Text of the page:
This is a vastly different Bruce Wayne/Batman from what we’ve seen in previous years. It feels like since Bruce Wayne has been putting on the persona of billionaire playboy for so long that he’s actually started to buy into the fantasy. Affleck’s Batman is also far more brutal than we’ve ever seen. His ferocity in hand-to-hand combat is breathtaking and he lives up to what I imagine Batman would fight like in the real world. Wonder Woman aka Diana Prince is also introduced early on in the film, and her and Bruce Wayne have a few fun moments with sharp, sexy dialogue. Gal Gadot was brilliant as Wonder Woman, probably the standout performance of this film next to Ben Affleck. The first act of this movie was quite well done because it introduces all the relevant players and creates links between several of them, unfortunately it doesn’t utilise these links until the very end of the film.
The second act of this movie is where it fails. The title of this film is Batman v Superman but Batman and Superman hardly interact, in this act, save for a brief non-sensical exchange. It’s quite clear why Batman wants to fight Superman; but you never get a sense of why Superman wants to take down Batman. Yes, there’s vague allusion to the fact that Superman doesn’t agree with Batman’s methods but there are never any out-and-out confrontations. The film lacks a sense of cohesion – the two heroes spend seventy percent of the movie on separate ends of a spectrum and then suddenly come together thirsting for each other’s blood and it makes no sense.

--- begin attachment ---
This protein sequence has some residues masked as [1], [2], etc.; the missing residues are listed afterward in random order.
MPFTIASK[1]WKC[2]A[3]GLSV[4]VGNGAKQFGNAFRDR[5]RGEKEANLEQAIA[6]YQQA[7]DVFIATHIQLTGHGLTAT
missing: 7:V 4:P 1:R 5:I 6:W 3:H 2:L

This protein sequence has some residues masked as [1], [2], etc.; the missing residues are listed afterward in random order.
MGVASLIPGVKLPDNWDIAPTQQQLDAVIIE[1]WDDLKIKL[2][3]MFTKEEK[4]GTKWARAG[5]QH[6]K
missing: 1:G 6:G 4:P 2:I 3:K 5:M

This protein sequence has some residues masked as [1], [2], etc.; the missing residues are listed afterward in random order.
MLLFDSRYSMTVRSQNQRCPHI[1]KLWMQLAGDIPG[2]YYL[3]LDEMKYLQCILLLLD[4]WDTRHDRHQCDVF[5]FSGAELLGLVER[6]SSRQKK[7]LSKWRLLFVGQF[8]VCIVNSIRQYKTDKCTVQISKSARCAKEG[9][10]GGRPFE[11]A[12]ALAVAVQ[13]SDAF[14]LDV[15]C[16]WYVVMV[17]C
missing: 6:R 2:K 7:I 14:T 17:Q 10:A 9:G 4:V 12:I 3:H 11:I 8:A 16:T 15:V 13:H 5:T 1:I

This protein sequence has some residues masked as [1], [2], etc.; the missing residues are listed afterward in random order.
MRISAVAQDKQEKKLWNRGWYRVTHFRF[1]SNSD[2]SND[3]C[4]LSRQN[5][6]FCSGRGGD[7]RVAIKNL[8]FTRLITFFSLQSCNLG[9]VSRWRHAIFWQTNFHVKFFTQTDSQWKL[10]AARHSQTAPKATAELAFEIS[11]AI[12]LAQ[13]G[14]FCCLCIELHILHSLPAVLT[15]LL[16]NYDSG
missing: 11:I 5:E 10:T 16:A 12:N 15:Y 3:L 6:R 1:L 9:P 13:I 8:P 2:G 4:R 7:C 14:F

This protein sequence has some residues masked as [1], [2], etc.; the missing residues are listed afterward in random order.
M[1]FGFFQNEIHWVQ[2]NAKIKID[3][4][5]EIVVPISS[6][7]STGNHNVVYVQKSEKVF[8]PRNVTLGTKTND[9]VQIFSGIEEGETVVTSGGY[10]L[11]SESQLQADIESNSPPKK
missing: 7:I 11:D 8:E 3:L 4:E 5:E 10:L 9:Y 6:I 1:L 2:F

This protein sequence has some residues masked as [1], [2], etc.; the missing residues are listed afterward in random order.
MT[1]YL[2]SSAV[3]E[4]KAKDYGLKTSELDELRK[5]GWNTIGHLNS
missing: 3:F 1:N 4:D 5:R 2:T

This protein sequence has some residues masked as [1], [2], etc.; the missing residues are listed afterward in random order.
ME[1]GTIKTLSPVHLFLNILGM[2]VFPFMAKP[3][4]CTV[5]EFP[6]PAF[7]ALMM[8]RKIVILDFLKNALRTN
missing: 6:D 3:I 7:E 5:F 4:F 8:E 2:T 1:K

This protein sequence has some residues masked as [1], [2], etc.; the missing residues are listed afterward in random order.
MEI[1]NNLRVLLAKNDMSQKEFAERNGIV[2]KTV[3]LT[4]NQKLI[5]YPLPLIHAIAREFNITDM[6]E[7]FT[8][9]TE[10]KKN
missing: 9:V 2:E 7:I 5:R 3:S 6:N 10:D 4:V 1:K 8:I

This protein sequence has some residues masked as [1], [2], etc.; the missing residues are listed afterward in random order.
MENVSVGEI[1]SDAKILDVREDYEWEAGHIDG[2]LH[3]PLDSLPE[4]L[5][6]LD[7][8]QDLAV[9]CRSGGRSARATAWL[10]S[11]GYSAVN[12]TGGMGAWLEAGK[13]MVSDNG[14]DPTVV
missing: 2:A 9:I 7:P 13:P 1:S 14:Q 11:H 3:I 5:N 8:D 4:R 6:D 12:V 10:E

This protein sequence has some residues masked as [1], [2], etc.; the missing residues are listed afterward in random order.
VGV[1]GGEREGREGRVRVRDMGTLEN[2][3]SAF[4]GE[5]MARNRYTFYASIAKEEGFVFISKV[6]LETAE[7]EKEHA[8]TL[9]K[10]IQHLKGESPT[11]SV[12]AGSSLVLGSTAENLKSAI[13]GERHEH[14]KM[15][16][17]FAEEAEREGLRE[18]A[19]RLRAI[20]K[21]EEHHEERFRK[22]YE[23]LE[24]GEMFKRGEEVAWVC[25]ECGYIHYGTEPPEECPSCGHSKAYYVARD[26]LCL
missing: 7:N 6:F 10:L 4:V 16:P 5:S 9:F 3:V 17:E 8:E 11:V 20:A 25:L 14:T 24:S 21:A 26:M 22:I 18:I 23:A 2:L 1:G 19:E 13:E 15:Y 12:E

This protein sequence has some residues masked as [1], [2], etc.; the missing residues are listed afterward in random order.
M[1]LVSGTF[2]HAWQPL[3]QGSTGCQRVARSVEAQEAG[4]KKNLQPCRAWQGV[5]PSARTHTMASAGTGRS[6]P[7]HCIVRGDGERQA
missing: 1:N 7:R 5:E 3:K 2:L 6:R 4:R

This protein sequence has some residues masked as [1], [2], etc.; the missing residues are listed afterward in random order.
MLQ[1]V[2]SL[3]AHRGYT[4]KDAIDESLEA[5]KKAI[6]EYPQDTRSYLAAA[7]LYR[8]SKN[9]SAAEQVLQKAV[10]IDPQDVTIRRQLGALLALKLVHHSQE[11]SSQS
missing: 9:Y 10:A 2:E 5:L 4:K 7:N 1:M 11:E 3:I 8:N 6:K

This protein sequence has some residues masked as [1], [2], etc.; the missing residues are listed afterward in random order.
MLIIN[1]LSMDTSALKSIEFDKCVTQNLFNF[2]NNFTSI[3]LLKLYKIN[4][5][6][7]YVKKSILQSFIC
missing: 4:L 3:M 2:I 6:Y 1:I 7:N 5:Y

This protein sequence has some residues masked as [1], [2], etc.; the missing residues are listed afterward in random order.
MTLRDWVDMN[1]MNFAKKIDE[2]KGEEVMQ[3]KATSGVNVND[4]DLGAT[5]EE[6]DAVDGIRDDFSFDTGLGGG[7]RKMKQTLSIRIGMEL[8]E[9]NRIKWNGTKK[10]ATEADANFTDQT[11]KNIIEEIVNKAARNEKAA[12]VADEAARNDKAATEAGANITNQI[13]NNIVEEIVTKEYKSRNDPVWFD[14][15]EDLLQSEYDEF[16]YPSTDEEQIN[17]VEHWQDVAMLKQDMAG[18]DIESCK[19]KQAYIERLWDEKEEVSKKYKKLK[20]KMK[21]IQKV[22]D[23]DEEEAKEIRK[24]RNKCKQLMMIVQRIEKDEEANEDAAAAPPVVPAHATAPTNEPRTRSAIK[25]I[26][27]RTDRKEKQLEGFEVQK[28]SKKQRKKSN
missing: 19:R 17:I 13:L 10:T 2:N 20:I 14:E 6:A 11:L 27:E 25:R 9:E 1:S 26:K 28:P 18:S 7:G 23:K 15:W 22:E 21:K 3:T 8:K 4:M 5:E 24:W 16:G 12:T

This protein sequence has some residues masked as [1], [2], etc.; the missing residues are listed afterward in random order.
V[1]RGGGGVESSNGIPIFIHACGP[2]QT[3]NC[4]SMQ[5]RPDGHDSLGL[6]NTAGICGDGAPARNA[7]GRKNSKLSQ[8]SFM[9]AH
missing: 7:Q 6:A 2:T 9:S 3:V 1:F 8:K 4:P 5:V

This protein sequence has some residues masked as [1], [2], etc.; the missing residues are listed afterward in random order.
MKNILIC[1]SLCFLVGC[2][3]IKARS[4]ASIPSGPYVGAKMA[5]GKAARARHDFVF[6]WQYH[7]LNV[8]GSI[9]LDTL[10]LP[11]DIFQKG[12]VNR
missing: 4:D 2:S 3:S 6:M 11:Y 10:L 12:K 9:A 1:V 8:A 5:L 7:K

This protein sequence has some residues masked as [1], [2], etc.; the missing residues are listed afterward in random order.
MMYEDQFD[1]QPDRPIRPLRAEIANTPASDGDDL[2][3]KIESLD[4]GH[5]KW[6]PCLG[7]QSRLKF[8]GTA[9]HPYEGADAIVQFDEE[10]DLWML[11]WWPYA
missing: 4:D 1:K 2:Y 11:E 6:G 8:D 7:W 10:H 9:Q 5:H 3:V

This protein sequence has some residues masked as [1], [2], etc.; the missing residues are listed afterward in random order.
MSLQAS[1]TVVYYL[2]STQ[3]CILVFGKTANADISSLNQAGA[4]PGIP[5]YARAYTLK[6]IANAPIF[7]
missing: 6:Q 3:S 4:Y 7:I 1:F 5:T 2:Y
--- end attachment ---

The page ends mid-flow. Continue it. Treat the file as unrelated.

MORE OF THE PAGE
That’s this film’s biggest problem (and why I’m still convinced that scenes are missing) – it doesn’t make sense. Events don’t occur in a logical order and you find yourself questioning the film’s logic far too often. You’re in a perpetual state between asking ‘why?’ and ‘how?’. Why are characters doing that? How do characters know these things? It feels like discussions were had off screen that the audience wasn’t privy to but we’re just supposed to accept their resolutions. This leaves the entire story feeling hollow.